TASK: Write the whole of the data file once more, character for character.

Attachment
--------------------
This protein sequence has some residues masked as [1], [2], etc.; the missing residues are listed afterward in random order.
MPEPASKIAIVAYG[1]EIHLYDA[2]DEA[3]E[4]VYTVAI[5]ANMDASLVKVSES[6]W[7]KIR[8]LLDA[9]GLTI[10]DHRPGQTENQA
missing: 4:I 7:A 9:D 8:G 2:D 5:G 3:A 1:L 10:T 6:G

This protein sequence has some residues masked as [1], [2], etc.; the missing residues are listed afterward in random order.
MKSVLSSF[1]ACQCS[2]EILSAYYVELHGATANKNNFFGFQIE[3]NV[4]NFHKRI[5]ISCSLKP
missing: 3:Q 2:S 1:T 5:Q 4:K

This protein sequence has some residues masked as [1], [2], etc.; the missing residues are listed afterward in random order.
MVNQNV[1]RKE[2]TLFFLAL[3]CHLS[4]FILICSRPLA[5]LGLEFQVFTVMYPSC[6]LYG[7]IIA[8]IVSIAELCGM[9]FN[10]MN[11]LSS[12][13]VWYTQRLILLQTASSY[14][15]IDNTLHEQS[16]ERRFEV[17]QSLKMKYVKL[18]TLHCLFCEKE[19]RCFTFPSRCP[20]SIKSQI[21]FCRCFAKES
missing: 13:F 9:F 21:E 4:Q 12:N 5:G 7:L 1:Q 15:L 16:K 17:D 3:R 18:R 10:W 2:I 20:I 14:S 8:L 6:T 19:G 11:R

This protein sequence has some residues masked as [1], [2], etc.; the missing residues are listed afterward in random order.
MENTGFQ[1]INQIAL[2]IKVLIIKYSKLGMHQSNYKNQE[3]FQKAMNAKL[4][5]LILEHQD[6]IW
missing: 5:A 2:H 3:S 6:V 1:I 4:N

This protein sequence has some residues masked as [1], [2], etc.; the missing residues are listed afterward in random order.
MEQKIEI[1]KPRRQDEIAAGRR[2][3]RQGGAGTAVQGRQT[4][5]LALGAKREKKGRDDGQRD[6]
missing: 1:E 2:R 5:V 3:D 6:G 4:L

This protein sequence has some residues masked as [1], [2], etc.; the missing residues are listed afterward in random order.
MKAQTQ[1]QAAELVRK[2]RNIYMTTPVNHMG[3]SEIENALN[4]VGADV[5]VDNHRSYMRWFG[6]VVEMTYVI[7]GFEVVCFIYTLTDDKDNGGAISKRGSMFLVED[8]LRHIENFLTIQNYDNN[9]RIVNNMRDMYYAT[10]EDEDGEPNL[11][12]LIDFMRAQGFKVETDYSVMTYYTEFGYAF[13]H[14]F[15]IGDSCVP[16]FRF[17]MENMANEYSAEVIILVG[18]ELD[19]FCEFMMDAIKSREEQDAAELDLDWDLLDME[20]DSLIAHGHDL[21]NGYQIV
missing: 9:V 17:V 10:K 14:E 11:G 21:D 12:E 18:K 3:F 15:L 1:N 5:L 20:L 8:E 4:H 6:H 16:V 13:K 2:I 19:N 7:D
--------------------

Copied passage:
This protein sequence has some residues masked as [1], [2], etc.; the missing residues are listed afterward in random order.
MPEPASKIAIVAYG[1]EIHLYDA[2]DEA[3]E[4]VYTVAI[5]ANMDASLVKVSES[6]W[7]KIR[8]LLDA[9]GLTI[10]DHRPGQTENQA
missing: 4:I 7:A 9:D 8:G 2:D 5:G 3:A 1:L 10:T 6:G

This protein sequence has some residues masked as [1], [2], etc.; the missing residues are listed afterward in random order.
MKSVLSSF[1]ACQCS[2]EILSAYYVELHGATANKNNFFGFQIE[3]NV[4]NFHKRI[5]ISCSLKP
missing: 3:Q 2:S 1:T 5:Q 4:K

This protein sequence has some residues masked as [1], [2], etc.; the missing residues are listed afterward in random order.
MVNQNV[1]RKE[2]TLFFLAL[3]CHLS[4]FILICSRPLA[5]LGLEFQVFTVMYPSC[6]LYG[7]IIA[8]IVSIAELCGM[9]FN[10]MN[11]LSS[12][13]VWYTQRLILLQTASSY[14][15]IDNTLHEQS[16]ERRFEV[17]QSLKMKYVKL[18]TLHCLFCEKE[19]RCFTFPSRCP[20]SIKSQI[21]FCRCFAKES
missing: 13:F 9:F 21:E 4:Q 12:N 5:G 7:L 1:Q 15:L 16:K 17:D 3:R 18:R 10:W 2:I 20:I 14:S 8:L 6:T 19:G 11:R

This protein sequence has some residues masked as [1], [2], etc.; the missing residues are listed afterward in random order.
MENTGFQ[1]INQIAL[2]IKVLIIKYSKLGMHQSNYKNQE[3]FQKAMNAKL[4][5]LILEHQD[6]IW
missing: 5:A 2:H 3:S 6:V 1:I 4:N

This protein sequence has some residues masked as [1], [2], etc.; the missing residues are listed afterward in random order.
MEQKIEI[1]KPRRQDEIAAGRR[2][3]RQGGAGTAVQGRQT[4][5]LALGAKREKKGRDDGQRD[6]
missing: 1:E 2:R 5:V 3:D 6:G 4:L

This protein sequence has some residues masked as [1], [2], etc.; the missing residues are listed afterward in random order.
MKAQTQ[1]QAAELVRK[2]RNIYMTTPVNHMG[3]SEIENALN[4]VGADV[5]VDNHRSYMRWFG[6]VVEMTYVI[7]GFEVVCFIYTLTDDKDNGGAISKRGSMFLVED[8]LRHIENFLTIQNYDNN[9]RIVNNMRDMYYAT[10]EDEDGEPNL[11][12]LIDFMRAQGFKVETDYSVMTYYTEFGYAF[13]H[14]F[15]IGDSCVP[16]FRF[17]MENMANEYSAEVIILVG[18]ELD[19]FCEFMMDAIKSREEQDAAELDLDWDLLDME[20]DSLIAHGHDL[21]NGYQIV
missing: 9:V 17:V 10:K 14:E 11:G 21:D 12:E 18:K 3:F 15:L 1:N 5:L 20:L 8:E 4:H 6:H 16:V 13:K 2:I 19:N 7:D